Scott Swain, in the book Trinity, Reading, and Revelation, summarizes William Whitaker's answer to the question of the role of the Church with respect to the Scriptures within Whitaker's work, A Disputation On Holy Scripture, as follows:

1.      1.“First, the church is the witness and guardian of the sacred writings, and discharges, in this respect, as it were the function of a notary.” God has entrusted the Scriptures to the church for safekeeping, to guard and protect them from corruption or harm (cf. Deut 31:9; Rom. 3:2). Again, though, just because Israel was entrusted with the tablets of the covenant, that does not mean they established or authorized the covenant, but they themselves were governed and authorized as God’s people by them.
2.      2. “The second office of the church is, to distinguish and discern the true, sincere, and genuine scriptures from the spurious, false, and suppositious” (cf. 1 Cor. 14:37; 2 Thess. 2:1-2). The Church, again, doesn’t authorize or establish the canon, but it does recognize it. In other words, the Scriptural texts have their authority before the Church says so, but the Church is given the Spirit of God in order to recognize which texts possess that authority. As Swain says (possibly paraphrasing Whitaker), a goldsmith is trained to recognize gold, but his recognition doesn’t make the gold what it is.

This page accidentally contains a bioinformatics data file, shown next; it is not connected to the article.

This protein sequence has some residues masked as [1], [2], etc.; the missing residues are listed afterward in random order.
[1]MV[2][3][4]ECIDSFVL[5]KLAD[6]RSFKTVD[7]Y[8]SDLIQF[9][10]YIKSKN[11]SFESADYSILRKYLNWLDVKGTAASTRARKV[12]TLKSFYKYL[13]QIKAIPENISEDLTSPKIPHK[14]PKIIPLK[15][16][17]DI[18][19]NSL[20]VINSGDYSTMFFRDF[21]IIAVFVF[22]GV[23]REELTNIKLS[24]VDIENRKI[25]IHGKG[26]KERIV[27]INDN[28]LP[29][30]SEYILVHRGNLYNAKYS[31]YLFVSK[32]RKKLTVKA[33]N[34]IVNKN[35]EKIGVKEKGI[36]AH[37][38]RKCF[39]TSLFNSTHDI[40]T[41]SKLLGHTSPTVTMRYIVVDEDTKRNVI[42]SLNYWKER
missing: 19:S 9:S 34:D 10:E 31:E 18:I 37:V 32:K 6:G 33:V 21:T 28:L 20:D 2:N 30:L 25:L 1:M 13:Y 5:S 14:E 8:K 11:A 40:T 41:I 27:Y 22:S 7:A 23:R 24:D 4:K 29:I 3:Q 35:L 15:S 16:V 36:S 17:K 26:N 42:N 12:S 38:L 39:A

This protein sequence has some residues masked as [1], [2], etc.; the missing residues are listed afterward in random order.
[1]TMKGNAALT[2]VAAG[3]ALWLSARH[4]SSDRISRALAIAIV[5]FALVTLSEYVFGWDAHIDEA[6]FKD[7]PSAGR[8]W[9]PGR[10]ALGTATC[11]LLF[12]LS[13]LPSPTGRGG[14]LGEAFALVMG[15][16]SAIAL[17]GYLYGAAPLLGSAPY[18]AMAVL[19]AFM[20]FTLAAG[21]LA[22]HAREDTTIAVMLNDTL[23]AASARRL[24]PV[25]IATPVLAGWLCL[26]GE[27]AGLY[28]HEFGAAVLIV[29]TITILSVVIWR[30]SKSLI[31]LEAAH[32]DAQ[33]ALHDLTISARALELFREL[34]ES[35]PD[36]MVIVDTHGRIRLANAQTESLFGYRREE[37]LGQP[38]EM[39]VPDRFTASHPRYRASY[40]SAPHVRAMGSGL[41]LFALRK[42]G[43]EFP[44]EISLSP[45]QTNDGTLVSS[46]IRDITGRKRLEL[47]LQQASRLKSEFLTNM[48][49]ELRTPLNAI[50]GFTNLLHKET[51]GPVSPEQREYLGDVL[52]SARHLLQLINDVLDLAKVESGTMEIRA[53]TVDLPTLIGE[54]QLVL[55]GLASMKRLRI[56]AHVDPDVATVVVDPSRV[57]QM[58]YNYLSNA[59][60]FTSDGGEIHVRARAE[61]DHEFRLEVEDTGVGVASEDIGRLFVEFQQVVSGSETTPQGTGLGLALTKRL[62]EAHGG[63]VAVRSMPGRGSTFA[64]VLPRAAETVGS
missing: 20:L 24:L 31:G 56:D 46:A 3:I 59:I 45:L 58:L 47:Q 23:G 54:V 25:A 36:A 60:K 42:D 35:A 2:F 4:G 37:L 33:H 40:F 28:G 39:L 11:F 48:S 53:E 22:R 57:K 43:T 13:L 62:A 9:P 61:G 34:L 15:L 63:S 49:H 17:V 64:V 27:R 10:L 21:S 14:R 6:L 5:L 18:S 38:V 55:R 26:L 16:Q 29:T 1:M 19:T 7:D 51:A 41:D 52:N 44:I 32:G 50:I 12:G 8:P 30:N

3.      3. “The third office of the church is to publish, set forth, preach, and promulgate the scriptures; wherein it discharges the function of a herald, who ought to pronounce with a loud voice the decrees and edicts of the king, to omit nothing, and to add nothing of its own” (c. Isa. 40:9; Rom. 10:6; 2 Cor. 5:19). Whitaker’s quote is fairly clear, but the point is, the text of Scripture is supposed to be read, preached, and passed on. That does require a body of people committed to its dissemination and faithful transmission.

4.      4. “The fourth office of the church is to expound and interpret the scriptures; wherein its function is that of an interpreter. Here it should introduce not fictions of its own, but explain the scriptures by the scriptures” (cf. Mt. 13:52; Rom. 12:6; 1 Cor. 14:3, 29; Eph. 4:11; 2 Tim. 2:15). The Church is called to interpret the Scriptures and give their sense, not adding or subtracting, but attempting to humbly and simply explain the Word of God. This happens in all sorts of ways, but especially in the giving of preachers and teachers who take the apostolic message and explain it to the people of God, much as Ezra did the returned exiles.
      
      It's not my purpose to critique each of these points here. I would note that the Catholic Church's understanding of the primacy of Sacred Scripture as uniquely God-breathed does no violence to its understanding of revelation originating in God, but delivered in two modes: Sacred Scripture, and Sacred Tradition. The humility of the Church's guardianship answers many of the objections offered here. I commend Dei Verbum, chapter II, article 10 and chapter V to Mr. Rishmawy and others.